Fourthly, there are situations, electoral contests and political choices that feature lesser evils which are too evil to tolerate. A lesser Hitler remains a Hitler. An Obama acts like a Bush. A Clinton works hard to complete the Reagan Revolution. A Carter anticipates a Reagan. War, war crimes and lawlessness; mass murder, suppression of dissent and incarceration of whistleblowers; social austerity, economic predation and personal hardship — these are some of the evil policies and policy outcomes which MoveOn supports when it thumps the tub for Barack Obama.

The world often and unfortunately presents many with lesser evil options that a rational person would strongly prefer over the greater evil. Additionally, for some Americans, the lesser evil principle acquires its most persuasive force when one considers the New Deal and Great Society reforms which once marked the history of the Democratic Party. These reforms benefitted so many that a critic cannot deny this point without appear mendacious. One may suspect that Americans who voted for Obama and “change you can believe in” affirmed the collective memory of and institutional residues left over from these past victories. Today, however, these memories are mostly just phantasms. They lack an institutional referent, for The New Deal State and the political culture which supported it parted ways decades back. What remains is a security-surveillance state that governs an empire and imposes austerity on the weak.

Stated differently, it is obvious that militarism and empire, finance capital and the capitalist class have pushed labor and the lesser sort to the margins of the Democratic Party. This is the place where one will find MoveOn and the like. Party star Rahm Emanuel once denounced them as “fucking retarded.”

The ideologically committed liberal should ponder well the intent inherent in Emanuel’s words and, to be sure, his public insolence.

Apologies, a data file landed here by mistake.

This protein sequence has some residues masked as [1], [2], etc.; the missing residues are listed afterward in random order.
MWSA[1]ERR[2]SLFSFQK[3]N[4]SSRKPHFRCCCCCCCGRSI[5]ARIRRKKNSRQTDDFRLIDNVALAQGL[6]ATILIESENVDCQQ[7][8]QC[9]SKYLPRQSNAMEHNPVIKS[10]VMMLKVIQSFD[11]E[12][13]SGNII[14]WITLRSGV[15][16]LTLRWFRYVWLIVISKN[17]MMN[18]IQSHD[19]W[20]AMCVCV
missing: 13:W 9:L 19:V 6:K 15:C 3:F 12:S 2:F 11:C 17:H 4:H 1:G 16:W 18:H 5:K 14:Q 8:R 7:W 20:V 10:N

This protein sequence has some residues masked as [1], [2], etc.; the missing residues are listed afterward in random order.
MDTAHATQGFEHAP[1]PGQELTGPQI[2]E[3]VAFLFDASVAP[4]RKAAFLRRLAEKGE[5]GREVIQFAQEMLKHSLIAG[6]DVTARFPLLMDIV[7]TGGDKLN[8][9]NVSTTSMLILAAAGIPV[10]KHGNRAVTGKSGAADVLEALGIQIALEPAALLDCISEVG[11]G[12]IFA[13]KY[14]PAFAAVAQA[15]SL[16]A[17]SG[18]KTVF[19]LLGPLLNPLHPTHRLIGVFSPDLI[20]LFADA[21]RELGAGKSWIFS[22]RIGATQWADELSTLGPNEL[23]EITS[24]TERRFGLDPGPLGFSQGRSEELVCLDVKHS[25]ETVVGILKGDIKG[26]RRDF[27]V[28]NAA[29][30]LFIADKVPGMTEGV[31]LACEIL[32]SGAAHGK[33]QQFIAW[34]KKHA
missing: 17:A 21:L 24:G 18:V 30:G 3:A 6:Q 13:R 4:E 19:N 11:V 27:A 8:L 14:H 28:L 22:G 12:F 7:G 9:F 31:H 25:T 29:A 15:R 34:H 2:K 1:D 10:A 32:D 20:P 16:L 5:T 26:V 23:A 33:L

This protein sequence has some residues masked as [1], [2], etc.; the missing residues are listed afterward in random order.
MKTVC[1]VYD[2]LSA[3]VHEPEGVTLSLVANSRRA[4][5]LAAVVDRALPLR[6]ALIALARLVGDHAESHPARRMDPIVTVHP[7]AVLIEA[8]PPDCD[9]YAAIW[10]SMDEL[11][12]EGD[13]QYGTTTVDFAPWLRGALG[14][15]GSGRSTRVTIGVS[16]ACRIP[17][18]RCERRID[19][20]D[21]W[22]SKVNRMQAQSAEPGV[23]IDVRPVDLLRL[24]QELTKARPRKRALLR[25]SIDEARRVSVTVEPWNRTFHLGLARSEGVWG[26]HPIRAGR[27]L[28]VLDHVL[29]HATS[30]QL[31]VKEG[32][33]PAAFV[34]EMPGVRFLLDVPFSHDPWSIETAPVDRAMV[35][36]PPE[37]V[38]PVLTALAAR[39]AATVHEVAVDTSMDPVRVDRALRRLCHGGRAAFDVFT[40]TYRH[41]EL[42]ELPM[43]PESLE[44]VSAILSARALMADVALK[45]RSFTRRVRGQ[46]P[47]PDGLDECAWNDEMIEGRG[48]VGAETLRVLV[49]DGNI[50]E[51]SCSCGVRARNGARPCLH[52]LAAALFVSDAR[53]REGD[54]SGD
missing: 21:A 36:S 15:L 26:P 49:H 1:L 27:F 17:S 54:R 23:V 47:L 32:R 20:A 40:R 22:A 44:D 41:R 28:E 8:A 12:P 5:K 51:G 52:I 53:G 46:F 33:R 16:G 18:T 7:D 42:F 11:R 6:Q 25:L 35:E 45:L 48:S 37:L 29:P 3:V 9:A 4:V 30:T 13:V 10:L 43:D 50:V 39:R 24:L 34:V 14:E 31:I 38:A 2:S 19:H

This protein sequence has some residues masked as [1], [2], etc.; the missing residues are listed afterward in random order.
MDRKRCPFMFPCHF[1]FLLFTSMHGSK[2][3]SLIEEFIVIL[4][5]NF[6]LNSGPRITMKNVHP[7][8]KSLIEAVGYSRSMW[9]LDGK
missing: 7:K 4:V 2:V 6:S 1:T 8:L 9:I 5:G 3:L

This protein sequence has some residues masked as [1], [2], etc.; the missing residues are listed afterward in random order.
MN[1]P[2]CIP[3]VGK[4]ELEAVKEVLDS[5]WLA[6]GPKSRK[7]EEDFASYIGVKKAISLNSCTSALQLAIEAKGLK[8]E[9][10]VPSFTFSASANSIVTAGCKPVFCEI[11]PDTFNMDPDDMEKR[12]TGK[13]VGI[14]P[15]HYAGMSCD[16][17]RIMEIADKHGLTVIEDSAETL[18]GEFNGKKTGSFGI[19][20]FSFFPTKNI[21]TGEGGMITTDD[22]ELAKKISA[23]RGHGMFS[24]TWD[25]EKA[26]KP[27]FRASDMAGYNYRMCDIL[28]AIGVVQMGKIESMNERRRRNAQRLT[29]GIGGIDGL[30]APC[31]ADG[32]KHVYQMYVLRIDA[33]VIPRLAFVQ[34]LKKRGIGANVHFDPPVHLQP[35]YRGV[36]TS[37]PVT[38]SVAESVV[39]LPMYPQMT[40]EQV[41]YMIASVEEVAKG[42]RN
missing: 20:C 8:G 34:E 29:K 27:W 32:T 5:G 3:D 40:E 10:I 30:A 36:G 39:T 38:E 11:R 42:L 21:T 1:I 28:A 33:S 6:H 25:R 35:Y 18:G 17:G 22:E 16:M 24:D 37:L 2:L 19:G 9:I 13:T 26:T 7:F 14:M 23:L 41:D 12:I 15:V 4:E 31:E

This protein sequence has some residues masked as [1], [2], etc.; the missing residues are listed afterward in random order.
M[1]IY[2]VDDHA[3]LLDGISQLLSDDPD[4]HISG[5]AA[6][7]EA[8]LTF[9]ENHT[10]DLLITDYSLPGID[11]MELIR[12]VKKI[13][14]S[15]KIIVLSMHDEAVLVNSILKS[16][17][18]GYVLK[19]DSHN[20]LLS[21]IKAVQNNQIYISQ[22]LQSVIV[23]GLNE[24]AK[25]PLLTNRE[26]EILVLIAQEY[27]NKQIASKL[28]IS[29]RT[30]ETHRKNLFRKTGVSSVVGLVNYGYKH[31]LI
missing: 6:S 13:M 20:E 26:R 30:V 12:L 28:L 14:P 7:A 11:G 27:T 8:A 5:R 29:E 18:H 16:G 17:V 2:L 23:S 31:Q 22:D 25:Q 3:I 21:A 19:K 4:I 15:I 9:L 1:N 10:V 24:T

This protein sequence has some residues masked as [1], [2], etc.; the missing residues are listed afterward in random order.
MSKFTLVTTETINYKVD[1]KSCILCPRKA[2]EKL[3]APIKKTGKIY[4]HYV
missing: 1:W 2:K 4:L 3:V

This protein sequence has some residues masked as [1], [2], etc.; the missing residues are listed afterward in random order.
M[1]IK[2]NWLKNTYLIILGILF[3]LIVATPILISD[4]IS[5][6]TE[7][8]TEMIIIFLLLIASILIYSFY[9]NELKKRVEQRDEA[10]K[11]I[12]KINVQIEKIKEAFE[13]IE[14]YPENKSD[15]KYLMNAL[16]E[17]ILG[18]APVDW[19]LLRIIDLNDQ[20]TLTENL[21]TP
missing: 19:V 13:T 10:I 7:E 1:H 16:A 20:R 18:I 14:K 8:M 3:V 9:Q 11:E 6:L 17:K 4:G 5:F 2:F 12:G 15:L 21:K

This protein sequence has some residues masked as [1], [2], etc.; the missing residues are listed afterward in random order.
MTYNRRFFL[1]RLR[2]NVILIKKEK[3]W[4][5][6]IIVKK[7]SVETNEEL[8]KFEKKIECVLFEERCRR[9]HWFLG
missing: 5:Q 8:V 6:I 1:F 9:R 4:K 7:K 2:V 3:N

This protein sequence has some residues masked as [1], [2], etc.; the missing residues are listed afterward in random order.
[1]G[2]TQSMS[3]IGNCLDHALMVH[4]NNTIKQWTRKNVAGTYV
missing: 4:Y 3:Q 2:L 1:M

CounterPunch published an early version of this article.

Quote of the day

The latest one originated from the late Alexander Cockburn‘s typewriter back in the late 1980s:

I came to the United States in, June of 1972, the month Nixon’s burglars broke into the Watergate, and I am writing these lines fifteen years later while Colonel North lectures Congress about the role of executive power in the Iran-Contra scandal. Looking at North’s cocksure, edgy ingratiating profile I am reminded of his avatar: the ‘can do’ guy in Nixon’s White House, Gordon Liddy. The contrast is a good measure of the political and social distance the country has traveled between the two scandals.

Liddy, endlessly testing his ‘will’ and firing himself up with Nietzschean vitamins, had the beleaguered paranoia of a sworn foe of the sixties counter-culture. Bad fellow though Liddy was, there was always an element of Inspector Clouseau about him. He held his hand over a candle to prove his fortitude against pain, and when the time came, he stood by the can do’ guys code of omerta and served his time in Danbury federal penitentiary without a whimper.

Back in the Watergate hearings you could look at the burglars, at their sponsors in the White House, at Nixon himself and see that despite noises of defiance and protestations of innocence they knew they had been caught on the wrong side of the law and, though they would do their utmost to keep clear of the slammer, it would not come as a shock to them if the slammer was where they finally ended up.